Honda Rebel Forum banner
1 - 9 of 9 Posts

·
Registered
Joined
·
10 Posts
Discussion Starter · #1 ·
Ok, truthfully, the title hasn't been signed over yet, but the deal is pretty much done and I'm super excited. I've been looking for one of these to learn on and conveniently found one for sale a 10 minutes walk from me. I'm a little intimidated by the age of the bike but it's only got 5000 miles on it and the seller is a sweetheart, seems to have kept it in great shape and gave me an honest rundown of its quirks.

A few questions for anyone who happens to read this - first, while I figure out balancing (I've never ridden!) going suuuper slowly, I was thinking of installing crash bars to help me avoid dropping it and ruining one of the discontinued parts I'll then never be able to replace. Anyone have a good source on these for an older model? Also, I read a lot about crash bars on here and don't think I'd keep it on once I started riding at higher speeds. I'm sort of treating them like training wheels.

Second, I'd appreciate any tips on finding replacement parts for this old of a bike. The shifter pedal works but is sticky between neutral and 2nd and the seller told me it can only be fixed by buying a new shifter pedal/set. He replaced a pin with a screw, apparently, which causes that small problem. The part (#19) is discontinued but I'm trying to track it down.
 

·
Super Moderator
Joined
·
30,605 Posts
Welcome to the forum. There are usually used parts for the first generation Rebels (1985-87) on ebay. Many of the parts are interchangeable with the second generation (1996-2016) bikes, and new parts are still available.

The best way to learn to ride is to take a basic rider course, such as those offered by the Motorcycle Safety Foundation (MSF). Studies have shown that self/friend/relative taught riders have more crashes than professionally taught riders. MSF courses, or their equivalent, are offered in every state. Do you know how to ride a bicycle? If not, do not try to ride a motorcycle! You stand to cause yourself serious injury if you do. The only prerequisite for the MSF course is knowing how to ride a bicycle. Teaching yourself how to ride while waiting for an opening in a MSF course usually results in teaching yourself bad habits. It's best to park the bike until you've taken the course.

Like riding a bicycle, motorcycles are less stable at very slow speeds, so extremely slow riding, especially by novices, tends to lead to crashes. If you drop the Rebel while going slow, you aren't likely to do much more than bend a clutch or brake lever or other. The first generation Rebels have the front turn signals mounted higher than on the second generation, and are less likely to hit, and dent, the gas tank. Many Rebels sport dented tanks because most new riders drop their rides at least once.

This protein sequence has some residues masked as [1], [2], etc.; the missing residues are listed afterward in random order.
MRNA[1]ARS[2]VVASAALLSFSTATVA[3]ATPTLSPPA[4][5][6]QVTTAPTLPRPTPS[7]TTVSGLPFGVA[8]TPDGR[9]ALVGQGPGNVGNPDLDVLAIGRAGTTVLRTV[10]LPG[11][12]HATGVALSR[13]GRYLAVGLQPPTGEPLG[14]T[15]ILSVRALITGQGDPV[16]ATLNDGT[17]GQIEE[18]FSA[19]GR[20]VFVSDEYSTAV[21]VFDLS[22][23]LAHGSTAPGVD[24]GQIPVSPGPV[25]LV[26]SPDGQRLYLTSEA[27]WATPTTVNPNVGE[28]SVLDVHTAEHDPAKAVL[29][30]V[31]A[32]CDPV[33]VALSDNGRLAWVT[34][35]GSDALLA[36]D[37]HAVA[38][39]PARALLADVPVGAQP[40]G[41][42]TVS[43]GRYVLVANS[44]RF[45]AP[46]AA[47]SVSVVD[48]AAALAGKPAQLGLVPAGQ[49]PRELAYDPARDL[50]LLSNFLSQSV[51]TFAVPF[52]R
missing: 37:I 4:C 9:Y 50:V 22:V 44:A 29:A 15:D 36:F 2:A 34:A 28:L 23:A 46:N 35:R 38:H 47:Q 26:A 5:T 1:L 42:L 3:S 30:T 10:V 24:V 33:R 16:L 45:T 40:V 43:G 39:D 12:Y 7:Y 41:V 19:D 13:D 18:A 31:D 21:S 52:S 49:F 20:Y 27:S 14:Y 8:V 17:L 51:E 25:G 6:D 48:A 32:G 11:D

·
Registered
85 CMX 250C, 82 GW Remember that you are invisible, treat all others accordingly. Avoids Road RAGE!
Joined
·
408 Posts
1st, welcome.
Years ago I thought about this, so I searched & bought a parts bike.
Ebay has parts like these frequently. Make sure to scrutinize the pictures thoroughly.
It's best to get them sooner rather than trying to find them when something breaks.
Like flitecontrol said, shifter, brake & clutch levers are the most likely candidates.
I keep the engine guard on my Rebel more to protect in case of a crash. I did suffer my only crash at 55 mph & the guard helped wonders. Bike was completely ridable, although I however wasn't in the best condition. It's also good for foot pegs for when you become more experienced.

And, ....Do you know how to ride a bicycle?
 

·
Super Moderator
1987 CMX250C AC
Joined
·
2,107 Posts
Welcome to the forum
1st generation 85-87 Rebel Left foot peg/side stand assembly is exclusive to those years only..
They are found from time to time on eBay.. Must be one of those three years or it won't bolt to frame..

Shifter pivot point is a rod welded into cast framework.. (circled)
Pivot rod/pin is center tapped for bolt and washer (blue arrow) to retain shift pedal.
that rod/pin has been a problem for some when broken off..

a good machinist could devise a replacement pivot

110768


When you have shift lever off, remove smal rear left side cover.. there is a needle bearing in that cover where shifter shaft passes through that needs to be cleaned and greased..